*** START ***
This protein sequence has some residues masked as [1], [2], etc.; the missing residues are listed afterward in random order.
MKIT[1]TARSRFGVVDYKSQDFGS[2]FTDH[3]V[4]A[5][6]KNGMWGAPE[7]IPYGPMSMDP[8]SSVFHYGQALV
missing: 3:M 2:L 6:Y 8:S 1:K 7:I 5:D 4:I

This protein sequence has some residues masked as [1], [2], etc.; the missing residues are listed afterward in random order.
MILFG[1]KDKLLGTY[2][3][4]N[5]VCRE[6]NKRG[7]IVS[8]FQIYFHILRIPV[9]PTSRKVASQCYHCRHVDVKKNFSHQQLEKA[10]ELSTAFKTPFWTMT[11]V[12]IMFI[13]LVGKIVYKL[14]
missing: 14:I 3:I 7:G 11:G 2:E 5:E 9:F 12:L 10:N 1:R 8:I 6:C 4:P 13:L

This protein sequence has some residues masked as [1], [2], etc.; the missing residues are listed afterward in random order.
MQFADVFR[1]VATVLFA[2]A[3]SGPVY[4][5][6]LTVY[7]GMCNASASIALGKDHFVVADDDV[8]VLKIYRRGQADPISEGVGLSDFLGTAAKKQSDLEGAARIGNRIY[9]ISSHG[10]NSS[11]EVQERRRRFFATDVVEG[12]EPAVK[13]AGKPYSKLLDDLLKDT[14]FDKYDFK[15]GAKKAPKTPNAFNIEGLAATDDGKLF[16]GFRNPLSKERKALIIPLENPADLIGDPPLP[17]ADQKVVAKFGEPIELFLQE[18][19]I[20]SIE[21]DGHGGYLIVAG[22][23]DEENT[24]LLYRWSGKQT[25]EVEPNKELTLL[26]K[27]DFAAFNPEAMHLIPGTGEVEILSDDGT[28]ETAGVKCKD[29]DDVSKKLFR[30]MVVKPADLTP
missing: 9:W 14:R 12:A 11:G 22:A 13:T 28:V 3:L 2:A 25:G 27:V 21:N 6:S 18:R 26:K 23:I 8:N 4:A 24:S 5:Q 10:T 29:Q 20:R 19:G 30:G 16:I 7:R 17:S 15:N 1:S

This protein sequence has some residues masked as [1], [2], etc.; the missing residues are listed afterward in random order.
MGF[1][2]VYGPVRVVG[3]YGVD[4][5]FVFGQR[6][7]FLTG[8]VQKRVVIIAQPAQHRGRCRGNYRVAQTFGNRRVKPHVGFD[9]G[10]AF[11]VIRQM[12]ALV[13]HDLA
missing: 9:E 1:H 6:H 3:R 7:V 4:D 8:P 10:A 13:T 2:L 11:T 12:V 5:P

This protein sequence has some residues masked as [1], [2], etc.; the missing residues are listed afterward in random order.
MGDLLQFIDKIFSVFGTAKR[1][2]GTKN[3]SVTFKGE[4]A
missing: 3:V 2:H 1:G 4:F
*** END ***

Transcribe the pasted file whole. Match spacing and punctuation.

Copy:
This protein sequence has some residues masked as [1], [2], etc.; the missing residues are listed afterward in random order.
MKIT[1]TARSRFGVVDYKSQDFGS[2]FTDH[3]V[4]A[5][6]KNGMWGAPE[7]IPYGPMSMDP[8]SSVFHYGQALV
missing: 3:M 2:L 6:Y 8:S 1:K 7:I 5:D 4:I

This protein sequence has some residues masked as [1], [2], etc.; the missing residues are listed afterward in random order.
MILFG[1]KDKLLGTY[2][3][4]N[5]VCRE[6]NKRG[7]IVS[8]FQIYFHILRIPV[9]PTSRKVASQCYHCRHVDVKKNFSHQQLEKA[10]ELSTAFKTPFWTMT[11]V[12]IMFI[13]LVGKIVYKL[14]
missing: 14:I 3:I 7:G 11:G 2:E 5:E 9:F 12:L 10:N 1:R 8:I 6:C 4:P 13:L

This protein sequence has some residues masked as [1], [2], etc.; the missing residues are listed afterward in random order.
MQFADVFR[1]VATVLFA[2]A[3]SGPVY[4][5][6]LTVY[7]GMCNASASIALGKDHFVVADDDV[8]VLKIYRRGQADPISEGVGLSDFLGTAAKKQSDLEGAARIGNRIY[9]ISSHG[10]NSS[11]EVQERRRRFFATDVVEG[12]EPAVK[13]AGKPYSKLLDDLLKDT[14]FDKYDFK[15]GAKKAPKTPNAFNIEGLAATDDGKLF[16]GFRNPLSKERKALIIPLENPADLIGDPPLP[17]ADQKVVAKFGEPIELFLQE[18][19]I[20]SIE[21]DGHGGYLIVAG[22][23]DEENT[24]LLYRWSGKQT[25]EVEPNKELTLL[26]K[27]DFAAFNPEAMHLIPGTGEVEILSDDGT[28]ETAGVKCKD[29]DDVSKKLFR[30]MVVKPADLTP
missing: 9:W 14:R 12:A 11:G 22:A 13:T 28:V 3:L 2:A 25:G 27:V 21:N 6:S 18:R 26:K 23:I 8:N 4:A 24:S 5:Q 10:T 29:Q 20:R 19:G 30:G 16:I 7:R 17:S 15:N 1:S

This protein sequence has some residues masked as [1], [2], etc.; the missing residues are listed afterward in random order.
MGF[1][2]VYGPVRVVG[3]YGVD[4][5]FVFGQR[6][7]FLTG[8]VQKRVVIIAQPAQHRGRCRGNYRVAQTFGNRRVKPHVGFD[9]G[10]AF[11]VIRQM[12]ALV[13]HDLA
missing: 9:E 1:H 6:H 3:R 7:V 4:D 8:P 10:A 13:T 2:L 11:T 12:V 5:P

This protein sequence has some residues masked as [1], [2], etc.; the missing residues are listed afterward in random order.
MGDLLQFIDKIFSVFGTAKR[1][2]GTKN[3]SVTFKGE[4]A
missing: 3:V 2:H 1:G 4:F